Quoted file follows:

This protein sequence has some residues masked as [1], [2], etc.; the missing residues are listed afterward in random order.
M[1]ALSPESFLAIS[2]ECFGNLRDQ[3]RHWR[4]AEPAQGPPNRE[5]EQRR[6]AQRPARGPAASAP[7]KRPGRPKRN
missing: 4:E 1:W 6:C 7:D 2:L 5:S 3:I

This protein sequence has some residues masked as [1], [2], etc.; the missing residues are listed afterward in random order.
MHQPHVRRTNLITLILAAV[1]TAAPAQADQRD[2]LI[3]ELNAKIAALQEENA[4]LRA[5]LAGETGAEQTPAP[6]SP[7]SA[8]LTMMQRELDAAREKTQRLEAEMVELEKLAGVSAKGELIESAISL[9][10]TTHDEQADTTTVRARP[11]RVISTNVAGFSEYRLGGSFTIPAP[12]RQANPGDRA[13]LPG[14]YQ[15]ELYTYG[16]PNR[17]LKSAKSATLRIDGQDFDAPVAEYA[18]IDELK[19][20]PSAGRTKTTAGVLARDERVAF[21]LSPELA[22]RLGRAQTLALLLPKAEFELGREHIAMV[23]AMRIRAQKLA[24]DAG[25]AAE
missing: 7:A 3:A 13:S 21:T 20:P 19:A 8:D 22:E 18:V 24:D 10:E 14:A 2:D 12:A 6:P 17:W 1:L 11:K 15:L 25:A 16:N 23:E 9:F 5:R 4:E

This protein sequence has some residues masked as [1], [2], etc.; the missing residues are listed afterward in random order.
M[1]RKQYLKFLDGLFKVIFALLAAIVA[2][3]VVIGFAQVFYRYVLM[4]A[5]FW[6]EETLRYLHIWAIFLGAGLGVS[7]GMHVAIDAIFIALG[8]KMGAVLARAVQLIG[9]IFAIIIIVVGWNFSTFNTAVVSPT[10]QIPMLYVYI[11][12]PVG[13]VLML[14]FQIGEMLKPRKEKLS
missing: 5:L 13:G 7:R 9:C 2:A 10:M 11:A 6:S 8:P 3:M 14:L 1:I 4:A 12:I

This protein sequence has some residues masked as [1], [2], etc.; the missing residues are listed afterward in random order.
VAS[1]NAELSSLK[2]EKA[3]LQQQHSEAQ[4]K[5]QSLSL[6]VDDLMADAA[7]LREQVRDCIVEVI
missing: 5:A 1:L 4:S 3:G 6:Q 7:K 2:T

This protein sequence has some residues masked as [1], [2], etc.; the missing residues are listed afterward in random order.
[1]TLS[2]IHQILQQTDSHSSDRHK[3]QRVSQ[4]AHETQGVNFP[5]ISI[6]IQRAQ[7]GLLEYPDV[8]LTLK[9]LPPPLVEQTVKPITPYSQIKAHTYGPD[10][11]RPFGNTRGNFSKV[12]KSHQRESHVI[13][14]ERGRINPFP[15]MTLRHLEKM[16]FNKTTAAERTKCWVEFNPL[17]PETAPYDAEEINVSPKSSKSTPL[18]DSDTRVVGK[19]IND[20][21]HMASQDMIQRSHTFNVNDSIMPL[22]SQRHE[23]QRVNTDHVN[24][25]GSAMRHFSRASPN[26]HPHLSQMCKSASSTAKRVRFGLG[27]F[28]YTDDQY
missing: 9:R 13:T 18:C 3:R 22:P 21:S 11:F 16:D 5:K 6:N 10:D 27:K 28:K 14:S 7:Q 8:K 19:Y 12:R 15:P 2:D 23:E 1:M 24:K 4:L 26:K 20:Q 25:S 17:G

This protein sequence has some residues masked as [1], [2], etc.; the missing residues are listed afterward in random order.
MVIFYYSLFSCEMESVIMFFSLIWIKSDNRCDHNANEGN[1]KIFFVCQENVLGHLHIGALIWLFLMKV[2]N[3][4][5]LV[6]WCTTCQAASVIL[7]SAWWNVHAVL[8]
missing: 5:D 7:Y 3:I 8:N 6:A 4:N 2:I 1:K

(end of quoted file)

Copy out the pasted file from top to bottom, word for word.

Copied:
This protein sequence has some residues masked as [1], [2], etc.; the missing residues are listed afterward in random order.
M[1]ALSPESFLAIS[2]ECFGNLRDQ[3]RHWR[4]AEPAQGPPNRE[5]EQRR[6]AQRPARGPAASAP[7]KRPGRPKRN
missing: 4:E 1:W 6:C 7:D 2:L 5:S 3:I

This protein sequence has some residues masked as [1], [2], etc.; the missing residues are listed afterward in random order.
MHQPHVRRTNLITLILAAV[1]TAAPAQADQRD[2]LI[3]ELNAKIAALQEENA[4]LRA[5]LAGETGAEQTPAP[6]SP[7]SA[8]LTMMQRELDAAREKTQRLEAEMVELEKLAGVSAKGELIESAISL[9][10]TTHDEQADTTTVRARP[11]RVISTNVAGFSEYRLGGSFTIPAP[12]RQANPGDRA[13]LPG[14]YQ[15]ELYTYG[16]PNR[17]LKSAKSATLRIDGQDFDAPVAEYA[18]IDELK[19][20]PSAGRTKTTAGVLARDERVAF[21]LSPELA[22]RLGRAQTLALLLPKAEFELGREHIAMV[23]AMRIRAQKLA[24]DAG[25]AAE
missing: 7:A 3:A 13:S 21:T 20:P 19:A 8:D 22:E 18:V 24:D 10:E 14:A 2:D 12:A 6:P 17:W 1:L 11:K 15:L 25:A 16:N 23:E 9:F 5:R 4:E

This protein sequence has some residues masked as [1], [2], etc.; the missing residues are listed afterward in random order.
M[1]RKQYLKFLDGLFKVIFALLAAIVA[2][3]VVIGFAQVFYRYVLM[4]A[5]FW[6]EETLRYLHIWAIFLGAGLGVS[7]GMHVAIDAIFIALG[8]KMGAVLARAVQLIG[9]IFAIIIIVVGWNFSTFNTAVVSPT[10]QIPMLYVYI[11][12]PVG[13]VLML[14]FQIGEMLKPRKEKLS
missing: 5:L 13:G 7:R 9:C 2:A 10:M 11:A 6:S 8:P 3:M 14:L 1:I 4:A 12:I

This protein sequence has some residues masked as [1], [2], etc.; the missing residues are listed afterward in random order.
VAS[1]NAELSSLK[2]EKA[3]LQQQHSEAQ[4]K[5]QSLSL[6]VDDLMADAA[7]LREQVRDCIVEVI
missing: 5:A 1:L 4:S 3:G 6:Q 7:K 2:T

This protein sequence has some residues masked as [1], [2], etc.; the missing residues are listed afterward in random order.
[1]TLS[2]IHQILQQTDSHSSDRHK[3]QRVSQ[4]AHETQGVNFP[5]ISI[6]IQRAQ[7]GLLEYPDV[8]LTLK[9]LPPPLVEQTVKPITPYSQIKAHTYGPD[10][11]RPFGNTRGNFSKV[12]KSHQRESHVI[13][14]ERGRINPFP[15]MTLRHLEKM[16]FNKTTAAERTKCWVEFNPL[17]PETAPYDAEEINVSPKSSKSTPL[18]DSDTRVVGK[19]IND[20][21]HMASQDMIQRSHTFNVNDSIMPL[22]SQRHE[23]QRVNTDHVN[24][25]GSAMRHFSRASPN[26]HPHLSQMCKSASSTAKRVRFGLG[27]F[28]YTDDQY
missing: 9:R 13:T 18:C 3:R 22:P 21:S 11:F 16:D 5:K 6:N 10:D 27:K 28:K 14:S 7:Q 8:K 19:Y 12:R 15:P 2:D 23:E 1:M 24:K 4:L 26:K 20:Q 25:S 17:G

This protein sequence has some residues masked as [1], [2], etc.; the missing residues are listed afterward in random order.
MVIFYYSLFSCEMESVIMFFSLIWIKSDNRCDHNANEGN[1]KIFFVCQENVLGHLHIGALIWLFLMKV[2]N[3][4][5]LV[6]WCTTCQAASVIL[7]SAWWNVHAVL[8]
missing: 5:D 7:Y 3:I 8:N 6:A 4:N 2:I 1:K